Types of Car Insurance Coverage

Although coverage isn’t universal, a vehicle insurance policy can shield you from financial damages if you’re in an accident. There are six different forms of auto insurance available.

Property Damage Liability (PDL) Bodily Injury Liability (BI) (PD)

Medical Payments or PIP Accident Comprehensive Underinsured Uninsured Motorist
Whether you must have all six forms of auto insurance will mainly depend on where you reside, since certain coverages may be necessary while others may be elective. It might be simpler to select a policy that offers the degree of protection you want if you are aware of the differences between each form of auto insurance.

Six Types of Car Insurance Coverage, Explained

In terms of what they defend against, each of the six main types of auto insurance you may get has a specific function. Although some cover property damage or personal harm, others cover your car or another driver’s vehicle. Let’s take a deeper look at each one’s operation.

Bodily Injury Liability Insurance (BI)

If you damage someone else in an event for which you are held legally responsible, bodily injury liability insurance is intended to cover their costs. You and any other person identified as a driver on your insurance policy are both covered by this coverage.

Medical Payments or Personal Injury Protection Insurance 

Medical payments coverage can cover any associated medical costs if you or a passenger in your car are injured in an accident. Benefits are paid out up to the policy maximum and may offset any costs that must be covered by your health insurance.

If you or a hurt passenger can’t work as a result of the accident, adding personal injury protection coverage to your policy can assist with replacing lost earnings and burial costs. Depending on where you reside, you might be obliged to have a certain amount of coverage.

Drivers in Michigan, for instance, have the option to decline PIP coverage if they have Medicare Parts A and B coverage. Nevertheless, you may also get limitless PIP coverage for you and every passenger in your car at the time of an accident.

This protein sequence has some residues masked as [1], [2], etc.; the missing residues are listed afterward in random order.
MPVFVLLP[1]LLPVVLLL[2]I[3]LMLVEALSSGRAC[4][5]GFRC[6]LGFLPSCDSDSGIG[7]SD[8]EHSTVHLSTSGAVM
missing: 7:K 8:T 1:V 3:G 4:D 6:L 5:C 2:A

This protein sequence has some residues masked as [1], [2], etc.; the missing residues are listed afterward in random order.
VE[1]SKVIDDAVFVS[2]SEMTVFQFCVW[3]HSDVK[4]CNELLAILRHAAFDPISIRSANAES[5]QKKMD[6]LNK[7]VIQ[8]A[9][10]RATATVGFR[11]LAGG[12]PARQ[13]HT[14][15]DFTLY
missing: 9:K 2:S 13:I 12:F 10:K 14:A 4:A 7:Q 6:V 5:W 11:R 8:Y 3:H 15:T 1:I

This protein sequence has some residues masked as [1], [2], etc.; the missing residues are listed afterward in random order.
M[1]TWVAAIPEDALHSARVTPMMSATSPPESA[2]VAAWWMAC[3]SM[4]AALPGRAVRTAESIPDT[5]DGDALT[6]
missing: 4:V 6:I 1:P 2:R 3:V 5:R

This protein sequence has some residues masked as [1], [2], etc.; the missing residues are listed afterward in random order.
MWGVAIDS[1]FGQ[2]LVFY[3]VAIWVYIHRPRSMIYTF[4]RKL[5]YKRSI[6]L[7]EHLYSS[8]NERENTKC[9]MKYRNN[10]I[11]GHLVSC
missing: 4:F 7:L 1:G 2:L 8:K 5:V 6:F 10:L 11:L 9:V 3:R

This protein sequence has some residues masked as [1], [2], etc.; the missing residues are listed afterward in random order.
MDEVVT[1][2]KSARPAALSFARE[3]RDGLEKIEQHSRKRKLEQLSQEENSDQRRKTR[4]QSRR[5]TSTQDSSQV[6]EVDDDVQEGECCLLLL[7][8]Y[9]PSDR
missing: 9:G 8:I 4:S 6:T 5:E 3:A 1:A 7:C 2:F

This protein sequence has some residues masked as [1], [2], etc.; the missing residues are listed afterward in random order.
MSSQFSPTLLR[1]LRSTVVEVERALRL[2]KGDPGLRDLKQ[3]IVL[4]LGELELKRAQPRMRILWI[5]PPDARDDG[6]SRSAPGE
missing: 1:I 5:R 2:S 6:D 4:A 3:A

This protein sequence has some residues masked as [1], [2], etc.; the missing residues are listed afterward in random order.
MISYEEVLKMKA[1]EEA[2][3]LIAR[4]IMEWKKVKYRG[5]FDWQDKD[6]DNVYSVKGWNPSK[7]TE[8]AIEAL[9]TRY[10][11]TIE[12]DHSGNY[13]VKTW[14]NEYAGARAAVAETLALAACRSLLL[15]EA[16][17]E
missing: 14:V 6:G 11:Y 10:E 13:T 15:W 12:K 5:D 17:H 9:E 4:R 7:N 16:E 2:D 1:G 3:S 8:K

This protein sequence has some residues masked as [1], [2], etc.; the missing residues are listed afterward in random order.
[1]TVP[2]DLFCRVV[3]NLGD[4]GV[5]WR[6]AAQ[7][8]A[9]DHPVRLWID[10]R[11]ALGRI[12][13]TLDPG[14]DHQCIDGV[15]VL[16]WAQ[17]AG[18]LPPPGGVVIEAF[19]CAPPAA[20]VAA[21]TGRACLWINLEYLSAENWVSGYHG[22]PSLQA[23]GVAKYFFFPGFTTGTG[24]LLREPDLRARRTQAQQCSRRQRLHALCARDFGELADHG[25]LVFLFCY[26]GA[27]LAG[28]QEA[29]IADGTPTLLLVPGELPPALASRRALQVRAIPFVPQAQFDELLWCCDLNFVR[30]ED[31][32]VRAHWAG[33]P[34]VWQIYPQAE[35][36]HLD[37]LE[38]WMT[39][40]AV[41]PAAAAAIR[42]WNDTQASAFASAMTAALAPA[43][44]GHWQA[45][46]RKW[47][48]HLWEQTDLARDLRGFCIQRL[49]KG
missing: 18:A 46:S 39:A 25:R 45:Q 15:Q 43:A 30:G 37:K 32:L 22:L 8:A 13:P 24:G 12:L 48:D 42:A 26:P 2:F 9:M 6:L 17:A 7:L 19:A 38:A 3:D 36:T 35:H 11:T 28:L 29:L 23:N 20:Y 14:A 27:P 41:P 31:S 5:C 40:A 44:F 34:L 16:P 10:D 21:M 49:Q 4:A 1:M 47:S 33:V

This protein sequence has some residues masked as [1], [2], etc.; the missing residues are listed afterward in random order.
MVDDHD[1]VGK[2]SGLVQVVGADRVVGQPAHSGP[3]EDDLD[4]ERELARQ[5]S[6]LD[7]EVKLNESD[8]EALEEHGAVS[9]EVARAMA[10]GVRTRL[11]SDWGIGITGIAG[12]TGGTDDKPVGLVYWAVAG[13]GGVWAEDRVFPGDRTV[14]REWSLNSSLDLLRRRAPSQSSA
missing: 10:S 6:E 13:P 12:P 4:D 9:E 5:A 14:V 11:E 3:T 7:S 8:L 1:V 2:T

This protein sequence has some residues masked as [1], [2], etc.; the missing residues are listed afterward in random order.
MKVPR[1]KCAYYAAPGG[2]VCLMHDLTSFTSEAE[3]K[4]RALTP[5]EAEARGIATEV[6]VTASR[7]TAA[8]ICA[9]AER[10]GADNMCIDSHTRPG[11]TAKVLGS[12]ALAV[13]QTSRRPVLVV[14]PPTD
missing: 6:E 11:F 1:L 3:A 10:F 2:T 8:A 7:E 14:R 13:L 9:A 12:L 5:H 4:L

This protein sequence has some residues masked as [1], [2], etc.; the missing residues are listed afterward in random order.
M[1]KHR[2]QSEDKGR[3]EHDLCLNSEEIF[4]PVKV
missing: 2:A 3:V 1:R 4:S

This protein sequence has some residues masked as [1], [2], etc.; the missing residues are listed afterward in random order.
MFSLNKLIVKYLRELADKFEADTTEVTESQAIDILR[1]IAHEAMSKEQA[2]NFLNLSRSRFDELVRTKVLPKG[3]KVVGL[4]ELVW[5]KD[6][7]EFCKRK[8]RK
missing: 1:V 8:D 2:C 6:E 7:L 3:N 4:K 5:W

How Insurance Coverage Requirements Vary by State

You must have both personal injury liability and property damage liability insurance, with the exception of New Hampshire. (New Hampshire drivers who opt out of liability insurance must satisfy certain financial responsibility standards.)

There are also minimal financial requirements for the coverage you need to carry in the other states. While there is only one limit for property damage, bodily injury liability may have two monetary limits: one per individual and another per accident.

Your insurance policy will often use a series of numbers to represent coverage limitations. So, your insurance would be expressed as 25/50/25 if it included a $25,000 bodily injury liability limit per person, a $50,000 bodily injury liability limit per accident, and a $25,000 property damage liability limit.

The minimal coverage limitations should be seen as just that—minimums. You may choose to buy coverage over those restrictions, and doing so is frequently a wise choice. Remember that the more coverage you have, the more your auto insurance may cost.

Your state’s laws will determine if you need to have medical payments/PIP insurance, collision coverage, comprehensive coverage, or underinsured/uninsured motorist coverage. And once more, the minimum levels of coverage that you must have for each one might differ.

What Happens If You Don’t Have Car Insurance?

Driving a car without having auto insurance, or in the case of New Hampshire, completing financial responsibility criteria, is illegal no matter where you reside. Financial responsibility rules demand you to provide documentation demonstrating your ability to cover accident-related losses on your own.

Many things can happen if you are driving without insurance and are involved in an accident. First, depending on the regulations in your state and the specifics of the accident, you can receive a citation or be charged with a driving infraction. Your driving privileges might at the very least be suspended or revoked.

In addition, if you caused the accident and caused property damage or bodily harm, you may be subject to a civil lawsuit. You can be held financially liable for paying for someone’s medical expenses and/or car repairs if you don’t have insurance to cover damages. It can be financially ruinous depending on the severity of their wounds or the property damage.

The minimal coverage limitations should be seen as just that—minimums. You may choose to buy coverage over those restrictions, and doing so is frequently a wise choice. Remember that the more coverage you have, the more your auto insurance may cost.

Your state’s laws will determine if you need to have medical payments/PIP insurance, collision coverage, comprehensive coverage, or underinsured/uninsured motorist coverage. And once more, the minimum levels of coverage that you must have for each one might differ.

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